Although joint laxity or hypermobility is a well-known condition, there has long been a lack of a universally acknowledged definition or terminology (Remvig et al., 2014). An excessive range of motion across multiple joints was usually referred to as generalized joint hypermobility (GJH) or generalized joint laxity (GJL). The terms joint hypermobility syndrome, benign joint hypermobility syndrome (BJHS), and hypermobility syndrome were used to describe a disorder characterized by musculoskeletal symptoms, such as chronic joint or ligament pain or osteoarthritis, due to joint hypermobility (Kumar & Lenert, 2017; Morris et al., 2017).
Beighton & Horan (1969) proposed a scoring system for joint hypermobility, which was a revision of the system proposed by Carter & Wilkinson (1964). The scoring system currently used in most epidemiologic studies of GJH was described by Beighton, Solomon & Soskolne (1973). It consists of a series of nine dichotomous joint extensibility tests (Table 1), where a tested joint is either hypermobile (score = 1) or not hypermobile (score = 0). Therefore, the total score (Beighton score) lies between 0 and 9, with higher scores indicating greater joint laxity. The test has a moderate to high inter-tester repeatability (Junge et al., 2013) and demonstrated validity and reliability in a number of studies (Morris et al., 2017; Bulbena et al., 1992; Smits-Engelsman, Klerks & Kirby, 2011; Juul-Kristensen et al., 2007).
In the past, a Beighton score of ≥4 was often used to indicate GJH in adults, although there were studies that used cut-off scores of ≥3, ≥5 or ≥6 (Morris et al., 2017; Beighton, Solomon & Soskolne, 1973; Bulbena et al., 1992; Russek, 1999). Because joint laxity is greatest in infants and then gradually decreases during childhood and adolescence, a higher threshold was advocated for use in children (Morris et al., 2017; Smits-Engelsman, Klerks & Kirby, 2011; Middleditch, 2003; Clinch et al., 2011; Jansson et al., 2004; Van Der Giessen et al., 2001; Malfait et al., 2017; Scheper et al., 2014; Remvig et al., 2011; Remvig, Jensen & Ward, 2007). In 2017, the International Consortium on the Ehlers-Danlos syndromes (EDSs) proposed to use the following cut-off Beighton scores for the diagnosis of GJH: ≥6 for pre-pubertal children and adolescents, ≥5 for pubertal men and women up to the age of 50, and ≥4 for those >50 years of age (Malfait et al., 2017).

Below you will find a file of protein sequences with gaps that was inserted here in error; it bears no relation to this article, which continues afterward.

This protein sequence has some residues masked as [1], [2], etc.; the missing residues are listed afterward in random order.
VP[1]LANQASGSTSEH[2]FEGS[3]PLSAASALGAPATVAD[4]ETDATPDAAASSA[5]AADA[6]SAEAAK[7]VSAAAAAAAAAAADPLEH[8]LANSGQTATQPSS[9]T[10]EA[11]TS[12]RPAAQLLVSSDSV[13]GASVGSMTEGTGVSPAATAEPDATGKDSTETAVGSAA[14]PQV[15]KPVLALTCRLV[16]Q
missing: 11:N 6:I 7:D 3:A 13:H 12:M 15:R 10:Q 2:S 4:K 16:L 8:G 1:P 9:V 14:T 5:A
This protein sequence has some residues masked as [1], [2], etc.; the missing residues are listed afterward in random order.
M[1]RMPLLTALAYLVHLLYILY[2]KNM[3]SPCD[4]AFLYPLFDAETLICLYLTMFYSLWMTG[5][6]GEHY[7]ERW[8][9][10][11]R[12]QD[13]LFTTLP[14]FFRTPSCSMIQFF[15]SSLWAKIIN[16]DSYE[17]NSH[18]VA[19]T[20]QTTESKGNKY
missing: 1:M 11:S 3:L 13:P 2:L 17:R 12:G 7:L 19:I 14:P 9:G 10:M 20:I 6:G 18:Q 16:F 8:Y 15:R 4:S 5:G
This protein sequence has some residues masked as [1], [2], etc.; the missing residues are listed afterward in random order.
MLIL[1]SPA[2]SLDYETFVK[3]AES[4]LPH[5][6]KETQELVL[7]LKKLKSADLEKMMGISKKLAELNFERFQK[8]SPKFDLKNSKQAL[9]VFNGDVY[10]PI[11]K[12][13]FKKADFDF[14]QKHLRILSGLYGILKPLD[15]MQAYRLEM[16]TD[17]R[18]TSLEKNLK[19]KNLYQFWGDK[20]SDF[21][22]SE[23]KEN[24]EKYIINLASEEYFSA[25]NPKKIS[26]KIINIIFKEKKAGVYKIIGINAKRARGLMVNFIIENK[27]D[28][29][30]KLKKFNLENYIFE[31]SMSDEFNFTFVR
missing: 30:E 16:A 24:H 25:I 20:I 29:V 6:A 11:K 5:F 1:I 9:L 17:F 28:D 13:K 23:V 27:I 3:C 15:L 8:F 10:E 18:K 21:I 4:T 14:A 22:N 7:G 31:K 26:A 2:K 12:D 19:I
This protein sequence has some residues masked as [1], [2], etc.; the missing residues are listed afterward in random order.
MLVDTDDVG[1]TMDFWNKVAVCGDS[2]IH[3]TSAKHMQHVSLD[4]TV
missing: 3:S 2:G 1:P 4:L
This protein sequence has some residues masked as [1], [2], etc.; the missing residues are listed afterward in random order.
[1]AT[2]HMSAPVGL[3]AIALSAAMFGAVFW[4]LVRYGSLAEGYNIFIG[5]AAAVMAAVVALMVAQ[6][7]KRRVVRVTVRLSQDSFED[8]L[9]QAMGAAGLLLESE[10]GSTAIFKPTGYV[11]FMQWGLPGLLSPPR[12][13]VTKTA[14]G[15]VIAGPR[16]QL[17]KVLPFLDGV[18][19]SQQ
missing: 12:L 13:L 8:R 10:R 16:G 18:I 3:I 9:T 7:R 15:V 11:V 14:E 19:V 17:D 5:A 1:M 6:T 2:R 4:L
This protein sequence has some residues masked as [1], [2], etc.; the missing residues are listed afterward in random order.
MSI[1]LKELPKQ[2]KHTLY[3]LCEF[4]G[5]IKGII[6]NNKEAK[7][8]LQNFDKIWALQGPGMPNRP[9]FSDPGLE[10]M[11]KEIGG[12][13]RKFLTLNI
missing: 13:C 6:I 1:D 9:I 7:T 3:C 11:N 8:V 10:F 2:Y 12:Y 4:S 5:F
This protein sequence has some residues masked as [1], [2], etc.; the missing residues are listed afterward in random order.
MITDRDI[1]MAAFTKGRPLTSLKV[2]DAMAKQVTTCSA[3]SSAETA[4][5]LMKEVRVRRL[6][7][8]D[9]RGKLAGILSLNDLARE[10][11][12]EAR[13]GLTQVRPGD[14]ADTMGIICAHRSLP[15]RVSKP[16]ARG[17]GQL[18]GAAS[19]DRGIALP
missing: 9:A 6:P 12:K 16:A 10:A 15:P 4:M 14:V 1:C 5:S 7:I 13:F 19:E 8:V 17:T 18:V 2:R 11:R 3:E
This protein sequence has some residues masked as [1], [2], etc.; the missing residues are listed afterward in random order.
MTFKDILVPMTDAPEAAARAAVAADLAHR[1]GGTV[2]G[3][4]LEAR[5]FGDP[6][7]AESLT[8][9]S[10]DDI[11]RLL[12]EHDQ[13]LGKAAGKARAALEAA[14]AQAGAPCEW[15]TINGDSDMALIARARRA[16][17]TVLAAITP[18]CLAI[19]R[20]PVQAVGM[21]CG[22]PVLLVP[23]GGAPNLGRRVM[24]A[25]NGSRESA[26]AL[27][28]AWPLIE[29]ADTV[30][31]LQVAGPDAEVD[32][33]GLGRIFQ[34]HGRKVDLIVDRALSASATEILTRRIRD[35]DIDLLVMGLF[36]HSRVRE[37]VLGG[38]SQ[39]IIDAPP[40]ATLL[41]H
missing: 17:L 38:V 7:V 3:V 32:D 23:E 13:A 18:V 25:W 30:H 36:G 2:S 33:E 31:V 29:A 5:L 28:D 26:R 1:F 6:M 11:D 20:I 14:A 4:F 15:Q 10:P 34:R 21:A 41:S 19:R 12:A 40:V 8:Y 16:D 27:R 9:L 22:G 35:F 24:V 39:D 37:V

Symptomatic as well as asymptomatic joint hypermobility is due to inherited alterations of proteins that lead to a laxity of connective tissue, although there is no consensus on the underlying pathophysiology (Scheper et al., 2014; Remvig et al., 2011; Remvig, Jensen & Ward, 2007). Heritable disorders of connective tissue (HDCTs) are caused by mutations in genes that code for proteins of the connective tissue matrix, such as collagens, fibrillins, elastins, and proteoglycans (Baeza-Velasco et al., 2011; Collinge & Simmonds, 2009; Grahame, 2000a; Malfait et al., 2006). These changes to the connective tissue matrix affect the stability of joint capsules and the extensibility of ligaments and tendons. Classic HDCTs, such EDS, Marfan syndrome, and osteogenesis imperfecta, may lead to serious clinical symptoms and even cause premature death in affected individuals (Scheper et al., 2014; Remvig et al., 2011). The EDS classification proposed by the International Consortium on the EDSs lists GJH as a one of two major criteria for classical EDS, with skin hyperextensibility and atrophic scarring being the other major criterion. GJH is also listed as a major criterion for classical-like EDS and hypermobile EDS (hEDS) (Malfait et al., 2017). The International Consortium on EDS also suggested use of the term hypermobility spectrum disorder (HSD) for individuals with GJH who do not suffer from EDS or hEDS (Malfait et al., 2017; Castori et al., 2017). GJH without musculoskeletal symptoms is considered asymptomatic GJH; GJH with musculoskeletal symptoms, generalized HSD (Castori et al., 2017). If only a small number of joints is hypermobile, i.e., the Beighton score is <5 for adult men and women up to the age of 50, the condition may be called localized joint hypermobility (LJH). LJH usually affects one or two smaller or larger joints only, and may be bilateral, such as in bilateral genu recurvatum. In peripheral joint hypermobility (PJH), the hypermobility is typically limited to the hands and/or feet. Unlike GJH, which is most often congenital and based on an inherited trait, localized and PJH can be acquired conditions, such as spine hypermobility in gymnasts and other athletes (Castori et al., 2017).